Apr 19, 2019 | Updated: 09:46 AM EDT

Scientists Extract DNA Of Extinct Human Species From Sediments Without Skeletal Remains

Apr 30, 2017 11:13 PM EDT

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(Photo : Pablo Blazquez Dominguez/Getty Images)

Even in the absence of bones and skeletal remains, scientists can extract the DNA of extinct hominids. The rock sediments are teeming with DNA of extinct human species and it is possible to retrieve these DNAs. To date, there are seven archeological sites which yield specimens.

It is very rare to find skeletal remains of extinct humans. However, the new procedure may be employed to gather DNA in sites where only artifacts were found. This scientific breakthrough may help to detect which species of extinct humans occupied a certain cave.

Lead researcher Matthias Meyer of the Max Planck Institute for Evolutionary Anthropology said that sediments can bind DNAs. When extinct human occupied a cave, the hominid DNA can be extracted, according to Science Daily. The initial DNA samples were taken from seven archaeological locations in Belgium, France, Spain, Croatia, and Russia.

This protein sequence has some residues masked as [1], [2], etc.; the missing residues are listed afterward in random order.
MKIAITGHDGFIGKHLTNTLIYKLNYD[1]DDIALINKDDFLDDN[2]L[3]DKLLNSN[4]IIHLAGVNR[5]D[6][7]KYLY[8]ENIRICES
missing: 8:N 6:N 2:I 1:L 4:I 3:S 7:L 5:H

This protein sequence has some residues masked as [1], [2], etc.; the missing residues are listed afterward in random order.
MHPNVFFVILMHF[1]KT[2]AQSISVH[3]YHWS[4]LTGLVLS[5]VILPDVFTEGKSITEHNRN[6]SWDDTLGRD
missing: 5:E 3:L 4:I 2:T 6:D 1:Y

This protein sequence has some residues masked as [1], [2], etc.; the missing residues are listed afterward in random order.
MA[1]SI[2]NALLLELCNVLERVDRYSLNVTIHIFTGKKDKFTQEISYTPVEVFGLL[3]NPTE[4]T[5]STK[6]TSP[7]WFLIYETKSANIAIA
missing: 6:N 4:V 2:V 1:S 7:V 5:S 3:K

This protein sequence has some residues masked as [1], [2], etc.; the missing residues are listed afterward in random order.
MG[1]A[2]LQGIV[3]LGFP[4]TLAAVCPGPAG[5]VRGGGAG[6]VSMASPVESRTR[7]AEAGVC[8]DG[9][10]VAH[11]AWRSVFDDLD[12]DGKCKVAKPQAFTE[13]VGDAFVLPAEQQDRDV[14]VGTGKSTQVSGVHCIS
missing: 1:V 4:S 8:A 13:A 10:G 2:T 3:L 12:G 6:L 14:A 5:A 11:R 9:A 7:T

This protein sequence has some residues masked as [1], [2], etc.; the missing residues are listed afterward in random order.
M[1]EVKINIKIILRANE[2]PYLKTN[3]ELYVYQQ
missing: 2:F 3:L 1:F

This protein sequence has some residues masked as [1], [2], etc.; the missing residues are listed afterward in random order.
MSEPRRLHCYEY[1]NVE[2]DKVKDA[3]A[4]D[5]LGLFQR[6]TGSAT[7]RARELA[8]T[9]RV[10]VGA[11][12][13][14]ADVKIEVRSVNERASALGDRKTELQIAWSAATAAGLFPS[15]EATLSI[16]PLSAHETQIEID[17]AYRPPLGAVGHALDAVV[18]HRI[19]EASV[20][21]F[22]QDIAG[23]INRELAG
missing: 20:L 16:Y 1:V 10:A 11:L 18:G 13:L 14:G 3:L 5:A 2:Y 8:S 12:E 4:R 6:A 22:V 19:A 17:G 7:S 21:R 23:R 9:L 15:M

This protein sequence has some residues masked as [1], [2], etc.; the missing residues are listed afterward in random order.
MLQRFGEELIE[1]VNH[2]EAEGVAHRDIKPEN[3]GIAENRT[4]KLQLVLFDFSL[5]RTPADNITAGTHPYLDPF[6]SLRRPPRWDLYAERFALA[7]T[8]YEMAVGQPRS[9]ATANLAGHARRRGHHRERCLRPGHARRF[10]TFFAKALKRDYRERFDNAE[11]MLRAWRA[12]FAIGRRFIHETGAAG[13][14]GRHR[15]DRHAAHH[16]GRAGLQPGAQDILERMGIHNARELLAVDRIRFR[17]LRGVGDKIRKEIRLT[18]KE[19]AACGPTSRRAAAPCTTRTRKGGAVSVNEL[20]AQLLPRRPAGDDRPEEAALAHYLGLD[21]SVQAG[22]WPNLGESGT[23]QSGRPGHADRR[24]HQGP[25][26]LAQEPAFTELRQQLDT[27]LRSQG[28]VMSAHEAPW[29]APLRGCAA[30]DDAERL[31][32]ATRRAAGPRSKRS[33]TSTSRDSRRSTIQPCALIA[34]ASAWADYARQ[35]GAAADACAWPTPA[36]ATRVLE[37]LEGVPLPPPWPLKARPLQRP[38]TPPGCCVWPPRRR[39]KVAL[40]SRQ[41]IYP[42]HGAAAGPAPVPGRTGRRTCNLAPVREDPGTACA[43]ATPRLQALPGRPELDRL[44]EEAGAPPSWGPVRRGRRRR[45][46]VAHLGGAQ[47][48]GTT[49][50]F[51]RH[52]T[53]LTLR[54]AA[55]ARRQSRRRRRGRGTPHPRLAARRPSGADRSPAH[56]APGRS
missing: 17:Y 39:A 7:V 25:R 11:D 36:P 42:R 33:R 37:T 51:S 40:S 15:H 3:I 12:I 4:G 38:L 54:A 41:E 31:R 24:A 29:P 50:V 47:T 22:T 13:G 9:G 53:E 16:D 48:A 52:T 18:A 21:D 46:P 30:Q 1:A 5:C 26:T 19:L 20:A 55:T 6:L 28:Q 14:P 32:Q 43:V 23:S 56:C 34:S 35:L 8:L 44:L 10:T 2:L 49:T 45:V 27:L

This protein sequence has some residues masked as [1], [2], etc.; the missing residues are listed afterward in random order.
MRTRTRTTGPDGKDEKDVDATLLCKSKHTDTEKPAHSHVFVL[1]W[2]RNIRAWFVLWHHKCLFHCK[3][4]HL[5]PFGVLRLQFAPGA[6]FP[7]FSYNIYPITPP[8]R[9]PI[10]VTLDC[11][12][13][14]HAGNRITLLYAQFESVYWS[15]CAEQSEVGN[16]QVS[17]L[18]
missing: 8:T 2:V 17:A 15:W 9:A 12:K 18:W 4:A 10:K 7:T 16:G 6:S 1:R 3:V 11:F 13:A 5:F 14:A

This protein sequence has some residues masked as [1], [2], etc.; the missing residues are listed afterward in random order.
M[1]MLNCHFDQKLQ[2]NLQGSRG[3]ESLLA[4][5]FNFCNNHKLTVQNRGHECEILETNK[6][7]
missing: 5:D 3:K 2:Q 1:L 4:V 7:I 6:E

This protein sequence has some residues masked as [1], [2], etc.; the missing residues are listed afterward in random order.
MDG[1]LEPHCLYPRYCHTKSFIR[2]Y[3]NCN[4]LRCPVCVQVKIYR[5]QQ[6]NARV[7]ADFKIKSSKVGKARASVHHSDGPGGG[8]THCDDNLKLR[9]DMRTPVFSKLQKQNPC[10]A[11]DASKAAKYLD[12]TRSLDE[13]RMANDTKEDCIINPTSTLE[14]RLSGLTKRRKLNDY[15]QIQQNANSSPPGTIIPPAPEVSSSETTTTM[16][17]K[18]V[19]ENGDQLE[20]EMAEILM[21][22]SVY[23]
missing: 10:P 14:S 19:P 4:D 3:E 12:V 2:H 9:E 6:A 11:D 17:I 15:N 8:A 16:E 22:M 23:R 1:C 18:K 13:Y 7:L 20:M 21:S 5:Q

Remarkably, the team gathered the extinct human's DNAs from the timeline that dates back some 14,000 to 55,000 years ago. The team then processed the genetic materials from the mitochondria. The latter is known as a powerhouse storage of biological cells. Interestingly, even those sediments which were forgotten and stored for years can still produce DNA traces.

The specimens yield DNAs from extinct animals such as the wooly mammoth, cave bear, cave hyena, and wooly rhinoceros. However, the research team is particularly looking for DNAs of extinct humans, said a BBC report. Meyer and his team concluded that the mammalian DNAs overshadowed those of ancient hominids. Even so, there is a possibility to detect small traces of DNA.

Luckily, the team stumbled upon DNAs of Neanderthals and Denisovans from a cave in Russia. This approach of targeted sampling was achieved even in the absence of physical specimens like extinct human's bones or skeletal remains. The team aims to recover a substantial specimen of extinct human genomes in the future instead of plain "traces." They also hope that the procedure is going to be a standard procedure in future archeological discoveries.

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